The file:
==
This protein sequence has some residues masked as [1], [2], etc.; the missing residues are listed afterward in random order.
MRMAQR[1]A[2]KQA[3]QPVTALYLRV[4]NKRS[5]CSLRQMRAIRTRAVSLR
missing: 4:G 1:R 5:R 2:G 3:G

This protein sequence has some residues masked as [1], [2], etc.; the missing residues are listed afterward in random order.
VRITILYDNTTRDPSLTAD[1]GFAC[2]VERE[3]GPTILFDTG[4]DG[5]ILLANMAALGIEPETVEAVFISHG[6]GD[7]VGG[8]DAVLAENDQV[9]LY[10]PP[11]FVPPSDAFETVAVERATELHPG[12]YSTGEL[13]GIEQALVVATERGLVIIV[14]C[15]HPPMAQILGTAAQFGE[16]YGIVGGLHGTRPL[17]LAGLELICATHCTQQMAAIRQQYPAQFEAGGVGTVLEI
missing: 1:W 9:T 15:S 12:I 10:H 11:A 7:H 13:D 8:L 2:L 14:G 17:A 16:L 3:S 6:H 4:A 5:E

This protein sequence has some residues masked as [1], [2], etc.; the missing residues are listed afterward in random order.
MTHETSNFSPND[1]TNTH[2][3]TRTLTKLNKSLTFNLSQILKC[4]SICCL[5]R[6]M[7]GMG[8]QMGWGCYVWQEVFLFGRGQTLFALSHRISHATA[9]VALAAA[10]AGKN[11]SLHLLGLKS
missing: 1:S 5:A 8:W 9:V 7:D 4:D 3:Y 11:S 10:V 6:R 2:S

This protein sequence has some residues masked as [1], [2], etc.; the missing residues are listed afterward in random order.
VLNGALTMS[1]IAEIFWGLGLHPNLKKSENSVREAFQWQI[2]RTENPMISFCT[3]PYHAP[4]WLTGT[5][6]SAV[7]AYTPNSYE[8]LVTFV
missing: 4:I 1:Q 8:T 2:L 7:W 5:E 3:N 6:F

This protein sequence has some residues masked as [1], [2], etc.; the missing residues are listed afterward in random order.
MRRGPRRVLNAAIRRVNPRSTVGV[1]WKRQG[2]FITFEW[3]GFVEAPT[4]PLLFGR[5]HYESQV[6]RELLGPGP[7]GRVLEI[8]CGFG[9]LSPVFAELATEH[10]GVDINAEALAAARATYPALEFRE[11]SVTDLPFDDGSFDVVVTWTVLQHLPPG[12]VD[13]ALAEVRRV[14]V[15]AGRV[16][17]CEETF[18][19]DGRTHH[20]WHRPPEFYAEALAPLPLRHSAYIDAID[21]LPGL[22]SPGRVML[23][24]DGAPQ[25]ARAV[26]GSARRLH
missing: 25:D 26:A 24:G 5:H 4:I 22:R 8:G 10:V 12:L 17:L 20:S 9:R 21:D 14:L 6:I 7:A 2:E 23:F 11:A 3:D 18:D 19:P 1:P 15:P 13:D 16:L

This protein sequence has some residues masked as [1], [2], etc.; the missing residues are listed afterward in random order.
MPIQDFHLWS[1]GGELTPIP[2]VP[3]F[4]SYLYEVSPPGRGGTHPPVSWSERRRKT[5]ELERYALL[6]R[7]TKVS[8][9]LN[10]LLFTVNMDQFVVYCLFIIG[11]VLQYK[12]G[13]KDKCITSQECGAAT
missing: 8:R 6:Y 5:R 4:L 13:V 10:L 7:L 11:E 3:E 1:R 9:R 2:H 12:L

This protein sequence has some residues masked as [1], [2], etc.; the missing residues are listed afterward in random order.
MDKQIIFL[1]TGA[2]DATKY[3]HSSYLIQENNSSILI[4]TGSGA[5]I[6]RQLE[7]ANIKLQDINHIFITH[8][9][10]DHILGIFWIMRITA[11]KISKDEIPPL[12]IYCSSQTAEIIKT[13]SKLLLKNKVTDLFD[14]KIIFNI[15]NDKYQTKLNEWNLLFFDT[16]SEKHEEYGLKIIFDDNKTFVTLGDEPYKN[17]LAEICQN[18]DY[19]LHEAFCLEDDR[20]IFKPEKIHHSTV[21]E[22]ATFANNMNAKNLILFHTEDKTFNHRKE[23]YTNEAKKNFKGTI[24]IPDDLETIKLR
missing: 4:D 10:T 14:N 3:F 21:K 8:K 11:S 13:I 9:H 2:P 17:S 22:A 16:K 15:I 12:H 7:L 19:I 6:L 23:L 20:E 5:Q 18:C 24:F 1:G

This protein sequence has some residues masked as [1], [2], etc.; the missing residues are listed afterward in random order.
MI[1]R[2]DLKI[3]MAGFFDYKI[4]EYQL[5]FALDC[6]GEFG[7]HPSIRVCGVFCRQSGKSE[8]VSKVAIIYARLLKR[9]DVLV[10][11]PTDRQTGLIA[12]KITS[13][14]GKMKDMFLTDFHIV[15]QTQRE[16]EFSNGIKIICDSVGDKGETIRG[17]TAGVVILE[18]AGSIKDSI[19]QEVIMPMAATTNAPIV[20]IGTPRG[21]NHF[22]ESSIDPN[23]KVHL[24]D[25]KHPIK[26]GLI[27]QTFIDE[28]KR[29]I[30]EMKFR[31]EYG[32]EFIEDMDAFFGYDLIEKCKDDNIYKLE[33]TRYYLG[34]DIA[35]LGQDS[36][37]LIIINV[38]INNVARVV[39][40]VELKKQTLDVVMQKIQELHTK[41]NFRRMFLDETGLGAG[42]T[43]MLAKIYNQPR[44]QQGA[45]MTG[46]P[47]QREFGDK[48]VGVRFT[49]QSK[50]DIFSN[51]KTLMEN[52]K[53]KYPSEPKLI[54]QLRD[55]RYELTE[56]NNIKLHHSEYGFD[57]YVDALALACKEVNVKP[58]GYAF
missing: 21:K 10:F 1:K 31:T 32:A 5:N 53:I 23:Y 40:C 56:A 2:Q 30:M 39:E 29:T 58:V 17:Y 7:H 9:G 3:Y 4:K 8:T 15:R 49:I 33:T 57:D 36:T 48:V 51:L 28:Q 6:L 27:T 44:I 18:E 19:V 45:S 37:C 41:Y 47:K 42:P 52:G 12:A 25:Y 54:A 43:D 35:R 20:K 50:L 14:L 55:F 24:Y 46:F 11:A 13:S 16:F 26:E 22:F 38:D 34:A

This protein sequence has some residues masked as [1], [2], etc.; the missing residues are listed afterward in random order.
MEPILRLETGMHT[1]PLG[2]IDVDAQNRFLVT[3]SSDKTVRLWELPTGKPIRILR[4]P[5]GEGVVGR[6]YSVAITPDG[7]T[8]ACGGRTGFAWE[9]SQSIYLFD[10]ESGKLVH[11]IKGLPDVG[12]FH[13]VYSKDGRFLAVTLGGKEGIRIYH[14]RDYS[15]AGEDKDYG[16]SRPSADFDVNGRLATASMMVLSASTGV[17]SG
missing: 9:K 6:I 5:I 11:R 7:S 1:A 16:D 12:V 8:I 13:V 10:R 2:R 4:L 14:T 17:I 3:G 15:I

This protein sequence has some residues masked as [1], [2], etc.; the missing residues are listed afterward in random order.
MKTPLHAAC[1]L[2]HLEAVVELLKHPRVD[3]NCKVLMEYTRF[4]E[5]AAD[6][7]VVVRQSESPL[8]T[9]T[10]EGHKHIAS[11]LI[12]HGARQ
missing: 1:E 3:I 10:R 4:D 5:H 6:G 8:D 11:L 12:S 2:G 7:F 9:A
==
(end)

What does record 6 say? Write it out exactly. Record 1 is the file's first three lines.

This protein sequence has some residues masked as [1], [2], etc.; the missing residues are listed afterward in random order.
MPIQDFHLWS[1]GGELTPIP[2]VP[3]F[4]SYLYEVSPPGRGGTHPPVSWSERRRKT[5]ELERYALL[6]R[7]TKVS[8][9]LN[10]LLFTVNMDQFVVYCLFIIG[11]VLQYK[12]G[13]KDKCITSQECGAAT
missing: 8:R 6:Y 5:R 4:L 13:V 10:L 7:L 11:E 3:E 1:R 9:R 2:H 12:L